Play with your words: Poetry craft, reading & revision

Postcard Florida lily pond 19_0924b - Copy

Vintage postcard: A charming lily pool in the heart of Florida

When I was in grad school a few of the poetry students seemed to be more, er, playful. I remember a potluck dinner at a professor’s house where one of the poetry contributions was an 8½-by-11-inch pan of Jell-O with mini bottles of booze gelled into it. The liquor was plucked out and consumed. The blue gelatin, not so much.

Outside of parties, there seemed to be little overlap between students and faculty in the poetry track and those in the fiction track. In hindsight, I wish my program had required us to take workshops and literature classes in other genres. For me, the magical realism class taught by Alberto Ríos offered the most in terms of genre blending with topics ranging from Dadaist poetry and images to novels by Isabel Allende and others.

Post-MFA I felt ill-prepared when my first teaching gig included a creative writing class meant to cover both fiction and poetry. I had much more to offer students in the fiction unit. For the poetry segments of the course, I relied heavily on the textbook.

Reading about poetry

Through the years I worked to make up for this gap in both my reading and my work in poetry. A few books I return to time and again are:

  • Poet’s Choice by Edward Hirsch. The book collects his columns from Washington Post Book World and covers an array of poets and poetry styles. The individual columns offer platforms for further reading, “from ancient times to the present,” and for drafting.
  • The Poet’s Companion: A Guide to the Pleasures of Writing Poetry by Kim Addonizio and Dorianne Laux. With sections on “Subjects for Writing,” “The Poet’s Craft,” and “Twenty-minute Writing Exercises,” this book is geared for classes or self-study. Wondering how to structure a sestina or how to address death and grief in poetry? This book can help.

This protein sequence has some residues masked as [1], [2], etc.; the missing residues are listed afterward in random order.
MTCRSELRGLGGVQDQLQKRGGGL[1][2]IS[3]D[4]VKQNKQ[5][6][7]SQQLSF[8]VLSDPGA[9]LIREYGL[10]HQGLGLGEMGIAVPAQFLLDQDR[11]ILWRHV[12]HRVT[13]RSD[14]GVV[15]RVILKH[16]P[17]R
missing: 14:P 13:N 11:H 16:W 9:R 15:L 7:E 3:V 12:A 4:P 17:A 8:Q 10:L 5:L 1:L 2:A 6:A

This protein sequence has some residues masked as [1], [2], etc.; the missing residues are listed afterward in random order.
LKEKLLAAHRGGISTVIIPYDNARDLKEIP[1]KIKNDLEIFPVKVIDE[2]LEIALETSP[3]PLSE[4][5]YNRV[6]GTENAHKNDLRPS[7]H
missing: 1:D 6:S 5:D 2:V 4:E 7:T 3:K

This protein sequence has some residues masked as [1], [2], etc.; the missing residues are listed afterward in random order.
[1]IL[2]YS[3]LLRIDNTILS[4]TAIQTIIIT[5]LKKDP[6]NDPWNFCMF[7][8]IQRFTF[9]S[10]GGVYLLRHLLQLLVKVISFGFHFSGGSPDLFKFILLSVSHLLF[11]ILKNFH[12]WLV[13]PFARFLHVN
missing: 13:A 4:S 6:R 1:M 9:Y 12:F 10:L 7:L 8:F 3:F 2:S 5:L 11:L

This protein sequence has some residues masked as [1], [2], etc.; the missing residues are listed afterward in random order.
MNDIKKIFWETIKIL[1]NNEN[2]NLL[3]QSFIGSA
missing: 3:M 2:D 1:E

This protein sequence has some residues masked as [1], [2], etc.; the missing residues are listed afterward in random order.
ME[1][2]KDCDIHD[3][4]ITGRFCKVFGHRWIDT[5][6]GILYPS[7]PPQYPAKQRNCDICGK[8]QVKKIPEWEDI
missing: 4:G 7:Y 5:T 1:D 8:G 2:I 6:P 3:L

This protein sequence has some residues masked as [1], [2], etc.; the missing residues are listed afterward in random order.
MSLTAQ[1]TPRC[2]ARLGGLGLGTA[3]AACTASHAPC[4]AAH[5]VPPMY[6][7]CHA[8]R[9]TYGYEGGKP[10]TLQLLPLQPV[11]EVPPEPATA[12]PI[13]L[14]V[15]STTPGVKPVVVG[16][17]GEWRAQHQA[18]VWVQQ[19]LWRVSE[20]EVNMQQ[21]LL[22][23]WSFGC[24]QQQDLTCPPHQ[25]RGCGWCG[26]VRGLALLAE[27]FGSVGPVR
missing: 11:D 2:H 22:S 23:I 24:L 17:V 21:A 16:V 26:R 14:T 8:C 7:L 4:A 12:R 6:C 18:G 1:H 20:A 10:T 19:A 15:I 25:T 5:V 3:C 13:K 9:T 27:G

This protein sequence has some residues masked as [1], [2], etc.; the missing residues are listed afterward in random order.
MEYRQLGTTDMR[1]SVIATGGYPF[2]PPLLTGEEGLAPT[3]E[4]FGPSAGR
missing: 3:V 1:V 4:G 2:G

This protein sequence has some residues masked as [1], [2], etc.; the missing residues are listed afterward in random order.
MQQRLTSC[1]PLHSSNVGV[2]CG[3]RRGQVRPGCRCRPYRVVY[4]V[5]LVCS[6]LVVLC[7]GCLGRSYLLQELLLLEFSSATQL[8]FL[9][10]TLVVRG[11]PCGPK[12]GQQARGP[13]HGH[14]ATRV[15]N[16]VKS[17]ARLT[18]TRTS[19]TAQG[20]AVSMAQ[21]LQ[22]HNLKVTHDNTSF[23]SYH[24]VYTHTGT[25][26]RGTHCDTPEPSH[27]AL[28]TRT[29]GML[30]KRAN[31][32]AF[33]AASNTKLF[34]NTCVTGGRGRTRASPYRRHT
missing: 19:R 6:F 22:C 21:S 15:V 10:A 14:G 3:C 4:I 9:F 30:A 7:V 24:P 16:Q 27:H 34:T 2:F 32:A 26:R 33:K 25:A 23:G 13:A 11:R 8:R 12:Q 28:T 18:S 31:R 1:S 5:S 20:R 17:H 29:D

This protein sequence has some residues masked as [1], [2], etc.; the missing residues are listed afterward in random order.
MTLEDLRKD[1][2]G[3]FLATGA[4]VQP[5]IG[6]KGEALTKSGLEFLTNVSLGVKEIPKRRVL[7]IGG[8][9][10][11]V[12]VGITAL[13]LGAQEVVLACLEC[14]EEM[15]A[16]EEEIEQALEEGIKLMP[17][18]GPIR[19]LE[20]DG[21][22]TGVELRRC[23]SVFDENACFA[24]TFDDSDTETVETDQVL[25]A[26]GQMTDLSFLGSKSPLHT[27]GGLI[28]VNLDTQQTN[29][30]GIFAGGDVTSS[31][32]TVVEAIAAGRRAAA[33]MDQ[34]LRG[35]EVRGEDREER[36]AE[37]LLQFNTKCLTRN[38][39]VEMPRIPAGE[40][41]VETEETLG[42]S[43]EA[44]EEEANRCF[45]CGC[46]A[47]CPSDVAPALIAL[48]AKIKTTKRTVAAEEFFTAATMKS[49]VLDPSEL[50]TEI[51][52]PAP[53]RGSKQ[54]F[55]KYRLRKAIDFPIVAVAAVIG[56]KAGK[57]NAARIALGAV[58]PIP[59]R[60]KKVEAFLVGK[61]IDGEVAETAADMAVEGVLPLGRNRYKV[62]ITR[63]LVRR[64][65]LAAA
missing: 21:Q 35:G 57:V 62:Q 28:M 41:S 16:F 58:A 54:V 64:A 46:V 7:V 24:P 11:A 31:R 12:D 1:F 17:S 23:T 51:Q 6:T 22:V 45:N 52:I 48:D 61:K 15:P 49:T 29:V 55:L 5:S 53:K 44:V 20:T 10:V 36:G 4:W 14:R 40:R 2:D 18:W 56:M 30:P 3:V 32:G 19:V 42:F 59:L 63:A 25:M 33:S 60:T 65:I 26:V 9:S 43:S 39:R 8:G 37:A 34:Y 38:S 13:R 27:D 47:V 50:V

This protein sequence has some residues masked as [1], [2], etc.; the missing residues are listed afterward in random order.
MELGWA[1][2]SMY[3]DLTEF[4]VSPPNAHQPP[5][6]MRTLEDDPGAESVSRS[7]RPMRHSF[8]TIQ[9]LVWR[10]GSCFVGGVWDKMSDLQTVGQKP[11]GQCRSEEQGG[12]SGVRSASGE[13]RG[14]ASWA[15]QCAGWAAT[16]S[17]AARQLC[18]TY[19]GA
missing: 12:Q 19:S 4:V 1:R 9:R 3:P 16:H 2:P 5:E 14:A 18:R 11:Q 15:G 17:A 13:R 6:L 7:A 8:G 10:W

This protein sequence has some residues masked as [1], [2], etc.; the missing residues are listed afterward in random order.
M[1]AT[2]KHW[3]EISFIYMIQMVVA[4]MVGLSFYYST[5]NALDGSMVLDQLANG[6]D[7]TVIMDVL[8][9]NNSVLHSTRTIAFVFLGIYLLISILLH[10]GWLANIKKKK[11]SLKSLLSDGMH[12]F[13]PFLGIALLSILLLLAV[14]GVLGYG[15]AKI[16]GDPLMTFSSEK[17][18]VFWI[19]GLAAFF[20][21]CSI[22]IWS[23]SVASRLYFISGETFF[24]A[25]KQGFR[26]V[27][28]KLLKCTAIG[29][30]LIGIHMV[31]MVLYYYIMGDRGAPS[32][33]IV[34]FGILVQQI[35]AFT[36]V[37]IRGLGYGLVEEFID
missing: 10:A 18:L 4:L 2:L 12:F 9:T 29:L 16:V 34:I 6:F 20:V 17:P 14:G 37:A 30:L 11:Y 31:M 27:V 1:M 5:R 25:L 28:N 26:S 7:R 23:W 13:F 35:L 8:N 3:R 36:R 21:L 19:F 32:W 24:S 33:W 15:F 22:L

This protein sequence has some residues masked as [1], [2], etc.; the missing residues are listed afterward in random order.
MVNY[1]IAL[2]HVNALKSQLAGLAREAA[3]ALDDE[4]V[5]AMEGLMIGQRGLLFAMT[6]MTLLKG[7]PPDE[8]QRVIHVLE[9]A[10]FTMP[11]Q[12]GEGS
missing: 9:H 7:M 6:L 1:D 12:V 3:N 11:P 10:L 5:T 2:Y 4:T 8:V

• The Poetry Home Repair Manual by Ted Kooser. This book is subtitled “Practical Advice for Beginning Poets,” and that’s what it was for me. This book helped me play with words and possibilities, even when I was writing about heavy topics.

Reading poetry itself

One of the usual prescriptions for writers is to read. Kooser’s book led me to subscribe to his column and others like it. Daily and weekly poems pop into my inbox from sources including:

  • American Life in Poetry—Kooser, a former U.S. poet laureate, sends out a weekly poetry column. Each column includes his introduction to the poem and some basics about the author of the week’s poem. Access the columns online at americanlifeinpoetry.org or subscribe (free) to receive the week’s poem in your inbox. The column’s supporters include The Poetry Foundation.
  • Poem-a-Day—The Academy of American Poets offers, both on their website or via free email subscription, a variety of poetry that includes pieces by contemporary writers, works in progress, and samples of centuries-old verse. Each Poem-a-Day email has a statement from the poet about the genesis of their work or a historical note, as well as a brief author bio.

Any of these inbox poems can lead to deeper dives into the poetry of individual writers. Reading a whole book from a particular poet can help you connect to their work in a way that a single poem often cannot.

NOTE: Content on the Poetry Foundation and the Academy of American Poets websites also cover the craft of poetry and are a useful accompaniment to the books mentioned earlier.

Seeing revision in progress

Another helpful area of reading has focused on revision. One book in particular made me feel like I’d observed a college poetry workshop in that it took student-level poems and offered critiques from an array of teacher/poets:

  • Poets Teaching: The Creative Process edited by Alberta T. Turner. This is an older book, published in 1980, that I rescued from a bin headed to the college Dumpsters. (Who knew that indexing books in online databases costs more than keeping the books on the library shelves? But that’s a matter for another day.) This book advanced my understanding of line, exposition, sound, and so much more.

Each student poem in the book received extensive comments (sometimes contradictory) from two or more of the thirty-plus teachers, among them David St. John, William Stafford, and Thomas Lux. Occasionally, the teachers offered line-level suggestions for the more advanced poems to show how handling lines in different ways led to different effects.